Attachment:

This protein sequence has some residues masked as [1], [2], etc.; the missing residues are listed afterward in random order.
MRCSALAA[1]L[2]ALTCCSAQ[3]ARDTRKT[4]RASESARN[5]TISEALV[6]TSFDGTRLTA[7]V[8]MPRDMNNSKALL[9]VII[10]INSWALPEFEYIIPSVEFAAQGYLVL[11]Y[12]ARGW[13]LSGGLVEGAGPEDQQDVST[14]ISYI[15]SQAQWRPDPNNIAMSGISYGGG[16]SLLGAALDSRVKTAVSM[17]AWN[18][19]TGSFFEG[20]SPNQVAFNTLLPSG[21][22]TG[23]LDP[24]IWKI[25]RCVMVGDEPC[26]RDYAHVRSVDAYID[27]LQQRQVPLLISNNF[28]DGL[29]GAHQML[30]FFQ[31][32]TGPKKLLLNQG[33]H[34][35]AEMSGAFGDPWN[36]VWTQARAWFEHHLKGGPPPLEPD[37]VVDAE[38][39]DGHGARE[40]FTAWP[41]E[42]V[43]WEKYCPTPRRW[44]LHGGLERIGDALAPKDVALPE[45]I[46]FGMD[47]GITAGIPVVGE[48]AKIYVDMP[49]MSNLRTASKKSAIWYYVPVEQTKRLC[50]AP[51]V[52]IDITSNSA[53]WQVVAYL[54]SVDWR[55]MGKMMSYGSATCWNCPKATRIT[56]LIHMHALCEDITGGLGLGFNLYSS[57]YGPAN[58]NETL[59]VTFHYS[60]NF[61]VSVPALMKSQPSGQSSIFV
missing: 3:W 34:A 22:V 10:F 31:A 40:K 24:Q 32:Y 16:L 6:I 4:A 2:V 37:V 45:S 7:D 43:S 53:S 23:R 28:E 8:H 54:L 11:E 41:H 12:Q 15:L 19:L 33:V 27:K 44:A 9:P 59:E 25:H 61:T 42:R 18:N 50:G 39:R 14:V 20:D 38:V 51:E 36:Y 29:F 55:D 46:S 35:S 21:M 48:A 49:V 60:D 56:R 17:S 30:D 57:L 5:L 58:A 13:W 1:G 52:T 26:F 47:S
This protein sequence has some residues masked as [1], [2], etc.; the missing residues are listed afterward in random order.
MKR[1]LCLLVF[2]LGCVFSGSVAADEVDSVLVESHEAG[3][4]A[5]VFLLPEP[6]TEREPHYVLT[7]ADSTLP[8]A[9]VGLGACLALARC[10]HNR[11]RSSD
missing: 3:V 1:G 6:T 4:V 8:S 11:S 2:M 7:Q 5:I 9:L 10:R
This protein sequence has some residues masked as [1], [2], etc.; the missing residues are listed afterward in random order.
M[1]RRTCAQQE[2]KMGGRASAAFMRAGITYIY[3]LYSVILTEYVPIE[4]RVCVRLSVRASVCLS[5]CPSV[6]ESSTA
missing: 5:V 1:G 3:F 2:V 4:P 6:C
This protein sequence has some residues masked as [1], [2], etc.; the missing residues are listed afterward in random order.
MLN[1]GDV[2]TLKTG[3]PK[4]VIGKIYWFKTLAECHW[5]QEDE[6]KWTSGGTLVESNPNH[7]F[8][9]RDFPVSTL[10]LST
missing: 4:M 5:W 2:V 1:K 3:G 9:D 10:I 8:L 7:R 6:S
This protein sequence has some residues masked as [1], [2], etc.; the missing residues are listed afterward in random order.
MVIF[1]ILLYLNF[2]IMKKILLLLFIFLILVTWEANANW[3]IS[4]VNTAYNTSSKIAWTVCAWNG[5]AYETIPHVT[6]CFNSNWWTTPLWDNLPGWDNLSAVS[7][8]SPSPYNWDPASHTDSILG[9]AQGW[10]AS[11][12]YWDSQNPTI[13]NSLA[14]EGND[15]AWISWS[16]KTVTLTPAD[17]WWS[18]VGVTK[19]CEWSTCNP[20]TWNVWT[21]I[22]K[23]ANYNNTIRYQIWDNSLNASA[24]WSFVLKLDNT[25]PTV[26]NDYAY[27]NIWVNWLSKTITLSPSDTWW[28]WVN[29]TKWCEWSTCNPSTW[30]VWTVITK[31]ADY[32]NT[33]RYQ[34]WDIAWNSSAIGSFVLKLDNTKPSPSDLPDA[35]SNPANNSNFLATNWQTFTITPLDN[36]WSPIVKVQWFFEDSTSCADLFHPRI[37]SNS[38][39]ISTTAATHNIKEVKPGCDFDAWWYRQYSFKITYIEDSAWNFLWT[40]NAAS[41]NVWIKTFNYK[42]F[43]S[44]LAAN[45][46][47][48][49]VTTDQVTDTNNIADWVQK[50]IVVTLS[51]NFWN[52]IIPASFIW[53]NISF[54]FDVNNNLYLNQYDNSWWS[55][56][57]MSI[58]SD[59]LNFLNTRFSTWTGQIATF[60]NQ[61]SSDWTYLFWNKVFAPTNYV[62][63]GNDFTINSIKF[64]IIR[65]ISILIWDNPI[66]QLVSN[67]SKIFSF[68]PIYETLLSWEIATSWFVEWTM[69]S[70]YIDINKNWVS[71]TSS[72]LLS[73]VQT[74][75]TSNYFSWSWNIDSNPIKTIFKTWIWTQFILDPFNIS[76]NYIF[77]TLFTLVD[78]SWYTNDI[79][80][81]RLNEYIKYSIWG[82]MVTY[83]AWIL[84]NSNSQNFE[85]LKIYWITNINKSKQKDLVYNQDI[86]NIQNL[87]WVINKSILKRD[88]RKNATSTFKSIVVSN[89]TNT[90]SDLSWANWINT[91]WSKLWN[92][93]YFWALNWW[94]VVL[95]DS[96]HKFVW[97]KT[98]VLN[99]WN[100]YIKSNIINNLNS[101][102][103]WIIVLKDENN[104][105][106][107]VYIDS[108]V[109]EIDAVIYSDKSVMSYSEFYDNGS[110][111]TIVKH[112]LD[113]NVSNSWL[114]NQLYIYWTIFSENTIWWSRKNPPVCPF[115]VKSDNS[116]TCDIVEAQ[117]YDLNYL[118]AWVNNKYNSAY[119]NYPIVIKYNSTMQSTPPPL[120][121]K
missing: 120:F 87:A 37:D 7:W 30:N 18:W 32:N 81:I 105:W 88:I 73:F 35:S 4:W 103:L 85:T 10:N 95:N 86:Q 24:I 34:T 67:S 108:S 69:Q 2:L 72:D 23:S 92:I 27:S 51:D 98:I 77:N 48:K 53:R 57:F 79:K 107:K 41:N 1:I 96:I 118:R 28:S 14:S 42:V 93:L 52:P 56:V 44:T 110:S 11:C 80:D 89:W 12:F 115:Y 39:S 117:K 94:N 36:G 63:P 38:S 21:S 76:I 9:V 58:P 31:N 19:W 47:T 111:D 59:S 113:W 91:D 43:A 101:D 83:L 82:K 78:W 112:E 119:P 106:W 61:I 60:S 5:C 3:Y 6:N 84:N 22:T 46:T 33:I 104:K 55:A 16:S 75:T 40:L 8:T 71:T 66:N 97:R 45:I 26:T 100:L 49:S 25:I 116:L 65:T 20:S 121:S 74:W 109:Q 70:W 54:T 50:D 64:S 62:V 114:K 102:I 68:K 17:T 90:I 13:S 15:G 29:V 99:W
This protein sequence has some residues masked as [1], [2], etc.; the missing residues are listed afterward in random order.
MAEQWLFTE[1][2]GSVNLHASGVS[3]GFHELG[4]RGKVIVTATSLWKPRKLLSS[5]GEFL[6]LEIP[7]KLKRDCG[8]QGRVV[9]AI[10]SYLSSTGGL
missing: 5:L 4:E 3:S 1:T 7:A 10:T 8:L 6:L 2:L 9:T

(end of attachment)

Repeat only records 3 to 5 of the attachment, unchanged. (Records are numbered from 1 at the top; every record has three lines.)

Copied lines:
This protein sequence has some residues masked as [1], [2], etc.; the missing residues are listed afterward in random order.
M[1]RRTCAQQE[2]KMGGRASAAFMRAGITYIY[3]LYSVILTEYVPIE[4]RVCVRLSVRASVCLS[5]CPSV[6]ESSTA
missing: 5:V 1:G 3:F 2:V 4:P 6:C
This protein sequence has some residues masked as [1], [2], etc.; the missing residues are listed afterward in random order.
MLN[1]GDV[2]TLKTG[3]PK[4]VIGKIYWFKTLAECHW[5]QEDE[6]KWTSGGTLVESNPNH[7]F[8][9]RDFPVSTL[10]LST
missing: 4:M 5:W 2:V 1:K 3:G 9:D 10:I 8:L 7:R 6:S
This protein sequence has some residues masked as [1], [2], etc.; the missing residues are listed afterward in random order.
MVIF[1]ILLYLNF[2]IMKKILLLLFIFLILVTWEANANW[3]IS[4]VNTAYNTSSKIAWTVCAWNG[5]AYETIPHVT[6]CFNSNWWTTPLWDNLPGWDNLSAVS[7][8]SPSPYNWDPASHTDSILG[9]AQGW[10]AS[11][12]YWDSQNPTI[13]NSLA[14]EGND[15]AWISWS[16]KTVTLTPAD[17]WWS[18]VGVTK[19]CEWSTCNP[20]TWNVWT[21]I[22]K[23]ANYNNTIRYQIWDNSLNASA[24]WSFVLKLDNT[25]PTV[26]NDYAY[27]NIWVNWLSKTITLSPSDTWW[28]WVN[29]TKWCEWSTCNPSTW[30]VWTVITK[31]ADY[32]NT[33]RYQ[34]WDIAWNSSAIGSFVLKLDNTKPSPSDLPDA[35]SNPANNSNFLATNWQTFTITPLDN[36]WSPIVKVQWFFEDSTSCADLFHPRI[37]SNS[38][39]ISTTAATHNIKEVKPGCDFDAWWYRQYSFKITYIEDSAWNFLWT[40]NAAS[41]NVWIKTFNYK[42]F[43]S[44]LAAN[45][46][47][48][49]VTTDQVTDTNNIADWVQK[50]IVVTLS[51]NFWN[52]IIPASFIW[53]NISF[54]FDVNNNLYLNQYDNSWWS[55][56][57]MSI[58]SD[59]LNFLNTRFSTWTGQIATF[60]NQ[61]SSDWTYLFWNKVFAPTNYV[62][63]GNDFTINSIKF[64]IIR[65]ISILIWDNPI[66]QLVSN[67]SKIFSF[68]PIYETLLSWEIATSWFVEWTM[69]S[70]YIDINKNWVS[71]TSS[72]LLS[73]VQT[74][75]TSNYFSWSWNIDSNPIKTIFKTWIWTQFILDPFNIS[76]NYIF[77]TLFTLVD[78]SWYTNDI[79][80][81]RLNEYIKYSIWG[82]MVTY[83]AWIL[84]NSNSQNFE[85]LKIYWITNINKSKQKDLVYNQDI[86]NIQNL[87]WVINKSILKRD[88]RKNATSTFKSIVVSN[89]TNT[90]SDLSWANWINT[91]WSKLWN[92][93]YFWALNWW[94]VVL[95]DS[96]HKFVW[97]KT[98]VLN[99]WN[100]YIKSNIINNLNS[101][102][103]WIIVLKDENN[104][105][106][107]VYIDS[108]V[109]EIDAVIYSDKSVMSYSEFYDNGS[110][111]TIVKH[112]LD[113]NVSNSWL[114]NQLYIYWTIFSENTIWWSRKNPPVCPF[115]VKSDNS[116]TCDIVEAQ[117]YDLNYL[118]AWVNNKYNSAY[119]NYPIVIKYNSTMQSTPPPL[120][121]K
missing: 120:F 87:A 37:D 7:W 30:N 18:W 32:N 81:I 105:W 88:I 73:F 35:S 4:W 103:L 85:T 10:N 95:N 86:Q 24:I 34:T 67:S 108:S 69:Q 2:L 72:D 23:S 92:I 27:S 51:D 98:I 77:N 48:K 53:R 57:F 79:K 107:K 41:N 1:I 96:I 118:R 28:S 14:S 42:V 93:L 52:P 56:V 44:T 110:S 11:C 80:D 89:W 12:F 115:Y 39:S 117:K 94:N 36:G 63:P 38:S 21:S 76:I 9:V 58:P 31:N 19:W 47:T 111:D 59:S 113:W 91:D 43:A 101:D 83:L 82:K 78:W 112:E 119:P 106:W 61:I 60:S 5:C 3:Y 6:N 84:N 22:T 46:T 33:I 104:K 55:A 16:S 75:T 40:L 8:T 71:T 66:N 97:R 45:I 26:T 100:L 49:S 25:I 116:L 65:T 20:S 121:S 74:W 109:Q 70:W 54:T 50:D 64:S 62:V 114:K 102:I 68:K 17:T 90:I 13:S 15:G 29:V 99:W